An Irishman's Diary
All right, I'm hallucinating, but were not the Mitchell principles the basis for the Northern peace deal? Were they not a vital key in assembling gunman and democrat, thereby ending Northern Ireland's travails? Am I wrong in recollecting that the Mitchell formula made talks/disarmament a twin-track process? Am I foolish in repeating the Mitchell requirement that all participants in the peace process do their utmost to end punishment beatings?
We have had our all-party talks, though they were not all-party, and not everybody talked, but something upon the lines of the long-awaited, much-heralded talks did take place. Good. But what about the guns? What about the Semtex? What about the punishment beatings? What about the Mitchell requirement for simultaneous disarmament? What about the entire formula which was constructed to woo Sinn Fein into domesticity and enable it to cuddle up in bed with the unionists? (What's that sticking in my ribs? Because I'm pretty sure it's not because you're glad to see me.)
Yes, I was totally wrong about the possibilities of the Good Friday Agreement, but I was right as well. I repeatedly wrote that Sinn Fein and the Unionists could not come to an agreement, and they did: but they came to an agreement on terms which were quite different from the ones they set out to abide by. They started the Stormont game playing baseball and finished according to the rules of Turkish wrestling.
Does it matter that the participants changed the rules as the game went along? Isn't the only issue the achievement of peace? The answer to both questions is "yes". The third question is this: Is peace achievable on the false premises which have been the basis for this agreement? Are we not simply deferring the tears while we avert our eyes from both the patent falsehoods which made the Good Friday deal possible and the violations of it ever since?
The most constitutionally reprehensible of these has been by the Ulster Unionist Party, which has either voted against or abstained on the House of Commons vote to implement the agreement to which that party had given its full consent. This suggests a moral and political frivolity which if sustained would not merely make the Unionists a laughing stock but would actually render them politically valueless. There might not be a great deal to say for the Democratic Unionist and the UK Unionists - but at least we know where they stand. Has anybody the least idea where the Unionists stand now? And in their condition of manly tentativeness and querulous obstinacy, are they capable of delivering anything politically?
Stand-off in Portadown
Amazingly, the position of the Ulster Unionists could by this time have been far worse: they were rescued from the logical consequences of their attitude towards Drumcree by the appalling deaths of the Quinn boys. Had those dreadful killings not occurred, we would almost certainly have seen a terrible stand-off in Portadown in which the newly elected First Minister of Northern Ireland would have been spectacularly visible in public opposition to the rule of law: and the Olympian scale of the frivolity there is simply breath-taking.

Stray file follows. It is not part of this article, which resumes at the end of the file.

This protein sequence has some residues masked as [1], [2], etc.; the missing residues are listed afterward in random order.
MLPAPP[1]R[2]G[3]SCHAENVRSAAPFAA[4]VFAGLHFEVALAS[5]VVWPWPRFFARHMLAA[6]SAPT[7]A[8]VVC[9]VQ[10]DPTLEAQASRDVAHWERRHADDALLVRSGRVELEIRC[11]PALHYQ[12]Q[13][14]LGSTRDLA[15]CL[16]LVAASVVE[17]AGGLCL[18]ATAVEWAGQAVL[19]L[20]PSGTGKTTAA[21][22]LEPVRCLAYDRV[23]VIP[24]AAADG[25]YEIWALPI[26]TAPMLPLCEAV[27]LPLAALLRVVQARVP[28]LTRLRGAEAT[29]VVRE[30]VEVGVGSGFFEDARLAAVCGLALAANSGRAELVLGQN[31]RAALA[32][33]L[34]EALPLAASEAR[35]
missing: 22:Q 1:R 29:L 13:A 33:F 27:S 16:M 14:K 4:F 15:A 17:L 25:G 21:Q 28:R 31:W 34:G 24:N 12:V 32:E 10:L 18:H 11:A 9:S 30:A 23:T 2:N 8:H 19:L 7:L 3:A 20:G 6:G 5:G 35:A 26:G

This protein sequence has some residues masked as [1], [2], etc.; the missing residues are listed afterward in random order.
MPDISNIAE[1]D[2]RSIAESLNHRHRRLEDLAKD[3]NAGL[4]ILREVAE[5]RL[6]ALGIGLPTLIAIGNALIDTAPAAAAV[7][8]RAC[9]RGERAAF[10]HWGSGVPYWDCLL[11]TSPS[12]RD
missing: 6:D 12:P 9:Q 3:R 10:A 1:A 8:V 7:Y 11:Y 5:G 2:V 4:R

No doubt David Trimble wasn't thinking very clearly, what with the July fevers upon him and the long, long hangover from the binge-talkathon at Stormont. He probably wakes up in the middle of the night, rubs his eyes and mumbles: "My God, what have I done?" For what he has done is to enter an accord with a still armed Sinn Fein-IRA, a still armed UDA/UVF, and a still armed UVF/Red Hand Commandos; and now, nearly four months after the Stormont talks, not even a Brown Bess has been handed in, with the only Semtex recovered being in bombs which have failed to go off.
Yes, bombs which failed to go off. Because, though I'm right to eat humble pie with regard to Gerry Adams and Martin McGuinness, who I now realise genuinely wanted to end the war, and showed great courage and skill in bringing so much of their movement with them, I was right to be sceptical overall: for this is not about personalities. The Cause has always been a Holy Grail beside which the characters of Galahad or Lancelot were irrelevant. Sinn Fein-IRA is a historical movement which can only be partly diverted from the pursuit of that Grail.
The McAdams nexus has lost virtually the entire IRA in the Republic, and off-shoot streams from the IRA - Continuity, Real and INLA - are regathering in the northern river-bed from which the McAdams waters have been diverted. Meanwhile Semtex leaches from one organisation to another, and even in the "peaceful" dispensation of Sinn Fein Nua, violence continues. The IRA - shall we now call it the Official IRA? - shot more people in June than in any month since its ceasefire, and recently it killed one man: so what does that term ceasefire actually mean?
What it means, of course, is that IRA prisoners are released from our jails without proper quid pro quo. It means that mastery over certain cantons in the North remains paramilitary, beyond the rule of law and politics. It means that new groups gather in the shadows and fresh faced youngsters learn the alchemy of bomb-making. It means, regardless of popular will, that the Good Friday deal is very probably unworkable. So let's hope I am hallucinating.